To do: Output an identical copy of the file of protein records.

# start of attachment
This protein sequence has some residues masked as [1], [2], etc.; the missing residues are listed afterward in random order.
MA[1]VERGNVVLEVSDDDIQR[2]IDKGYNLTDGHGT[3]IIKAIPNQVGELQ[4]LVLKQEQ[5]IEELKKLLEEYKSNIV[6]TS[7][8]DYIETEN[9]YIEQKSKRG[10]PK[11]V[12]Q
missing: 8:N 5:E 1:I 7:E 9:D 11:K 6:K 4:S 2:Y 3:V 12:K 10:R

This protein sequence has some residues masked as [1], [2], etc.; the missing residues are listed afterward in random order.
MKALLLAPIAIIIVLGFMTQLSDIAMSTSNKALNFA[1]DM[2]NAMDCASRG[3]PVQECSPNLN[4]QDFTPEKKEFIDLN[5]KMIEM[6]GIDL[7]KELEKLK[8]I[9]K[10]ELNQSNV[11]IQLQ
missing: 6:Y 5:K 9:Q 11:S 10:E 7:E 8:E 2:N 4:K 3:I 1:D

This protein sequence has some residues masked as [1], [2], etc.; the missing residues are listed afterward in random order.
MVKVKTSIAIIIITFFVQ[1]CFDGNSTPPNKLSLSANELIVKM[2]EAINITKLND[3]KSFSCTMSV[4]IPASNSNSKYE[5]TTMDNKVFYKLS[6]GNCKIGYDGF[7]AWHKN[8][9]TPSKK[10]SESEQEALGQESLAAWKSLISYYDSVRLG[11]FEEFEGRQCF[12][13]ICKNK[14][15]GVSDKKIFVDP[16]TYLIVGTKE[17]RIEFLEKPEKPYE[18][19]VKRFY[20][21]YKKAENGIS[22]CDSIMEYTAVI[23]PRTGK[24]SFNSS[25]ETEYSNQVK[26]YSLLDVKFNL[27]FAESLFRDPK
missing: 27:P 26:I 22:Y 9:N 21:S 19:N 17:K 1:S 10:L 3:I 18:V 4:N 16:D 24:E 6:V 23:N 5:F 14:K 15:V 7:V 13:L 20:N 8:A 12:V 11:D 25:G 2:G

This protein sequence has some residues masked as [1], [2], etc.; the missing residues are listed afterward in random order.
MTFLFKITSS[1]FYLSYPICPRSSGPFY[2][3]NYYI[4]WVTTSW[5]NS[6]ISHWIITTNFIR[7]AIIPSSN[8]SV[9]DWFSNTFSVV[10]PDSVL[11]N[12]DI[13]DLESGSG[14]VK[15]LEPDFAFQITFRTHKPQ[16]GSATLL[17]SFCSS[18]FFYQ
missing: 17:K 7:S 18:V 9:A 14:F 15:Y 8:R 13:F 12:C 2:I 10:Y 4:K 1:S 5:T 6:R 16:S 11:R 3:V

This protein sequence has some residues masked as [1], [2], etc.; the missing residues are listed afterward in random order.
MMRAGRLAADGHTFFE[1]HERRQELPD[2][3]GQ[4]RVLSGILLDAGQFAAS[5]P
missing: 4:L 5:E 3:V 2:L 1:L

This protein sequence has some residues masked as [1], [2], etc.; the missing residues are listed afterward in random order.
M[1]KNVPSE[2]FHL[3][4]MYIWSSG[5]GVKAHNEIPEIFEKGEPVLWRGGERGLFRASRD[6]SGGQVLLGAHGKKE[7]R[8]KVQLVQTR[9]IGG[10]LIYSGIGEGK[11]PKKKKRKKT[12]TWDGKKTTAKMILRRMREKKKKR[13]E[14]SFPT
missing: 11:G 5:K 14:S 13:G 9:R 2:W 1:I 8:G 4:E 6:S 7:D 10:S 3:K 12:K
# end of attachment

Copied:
This protein sequence has some residues masked as [1], [2], etc.; the missing residues are listed afterward in random order.
MA[1]VERGNVVLEVSDDDIQR[2]IDKGYNLTDGHGT[3]IIKAIPNQVGELQ[4]LVLKQEQ[5]IEELKKLLEEYKSNIV[6]TS[7][8]DYIETEN[9]YIEQKSKRG[10]PK[11]V[12]Q
missing: 8:N 5:E 1:I 7:E 9:D 11:K 6:K 4:S 2:Y 3:V 12:K 10:R

This protein sequence has some residues masked as [1], [2], etc.; the missing residues are listed afterward in random order.
MKALLLAPIAIIIVLGFMTQLSDIAMSTSNKALNFA[1]DM[2]NAMDCASRG[3]PVQECSPNLN[4]QDFTPEKKEFIDLN[5]KMIEM[6]GIDL[7]KELEKLK[8]I[9]K[10]ELNQSNV[11]IQLQ
missing: 6:Y 5:K 9:Q 11:S 10:E 7:E 8:E 2:N 4:K 3:I 1:D

This protein sequence has some residues masked as [1], [2], etc.; the missing residues are listed afterward in random order.
MVKVKTSIAIIIITFFVQ[1]CFDGNSTPPNKLSLSANELIVKM[2]EAINITKLND[3]KSFSCTMSV[4]IPASNSNSKYE[5]TTMDNKVFYKLS[6]GNCKIGYDGF[7]AWHKN[8][9]TPSKK[10]SESEQEALGQESLAAWKSLISYYDSVRLG[11]FEEFEGRQCF[12][13]ICKNK[14][15]GVSDKKIFVDP[16]TYLIVGTKE[17]RIEFLEKPEKPYE[18][19]VKRFY[20][21]YKKAENGIS[22]CDSIMEYTAVI[23]PRTGK[24]SFNSS[25]ETEYSNQVK[26]YSLLDVKFNL[27]FAESLFRDPK
missing: 27:P 26:I 22:Y 9:N 21:S 19:N 17:K 1:S 10:L 3:I 18:V 4:N 16:D 24:E 6:V 23:N 5:F 14:K 15:V 7:V 13:L 20:N 8:A 12:V 11:D 25:G 2:G

This protein sequence has some residues masked as [1], [2], etc.; the missing residues are listed afterward in random order.
MTFLFKITSS[1]FYLSYPICPRSSGPFY[2][3]NYYI[4]WVTTSW[5]NS[6]ISHWIITTNFIR[7]AIIPSSN[8]SV[9]DWFSNTFSVV[10]PDSVL[11]N[12]DI[13]DLESGSG[14]VK[15]LEPDFAFQITFRTHKPQ[16]GSATLL[17]SFCSS[18]FFYQ
missing: 17:K 7:S 18:V 9:A 14:F 15:Y 8:R 13:F 12:C 2:I 10:Y 4:K 1:S 5:T 6:R 16:S 11:R 3:V

This protein sequence has some residues masked as [1], [2], etc.; the missing residues are listed afterward in random order.
MMRAGRLAADGHTFFE[1]HERRQELPD[2][3]GQ[4]RVLSGILLDAGQFAAS[5]P
missing: 4:L 5:E 3:V 2:L 1:L

This protein sequence has some residues masked as [1], [2], etc.; the missing residues are listed afterward in random order.
M[1]KNVPSE[2]FHL[3][4]MYIWSSG[5]GVKAHNEIPEIFEKGEPVLWRGGERGLFRASRD[6]SGGQVLLGAHGKKE[7]R[8]KVQLVQTR[9]IGG[10]LIYSGIGEGK[11]PKKKKRKKT[12]TWDGKKTTAKMILRRMREKKKKR[13]E[14]SFPT
missing: 11:G 5:K 14:S 13:G 9:R 2:W 1:I 8:G 4:E 6:S 7:D 10:S 3:K 12:K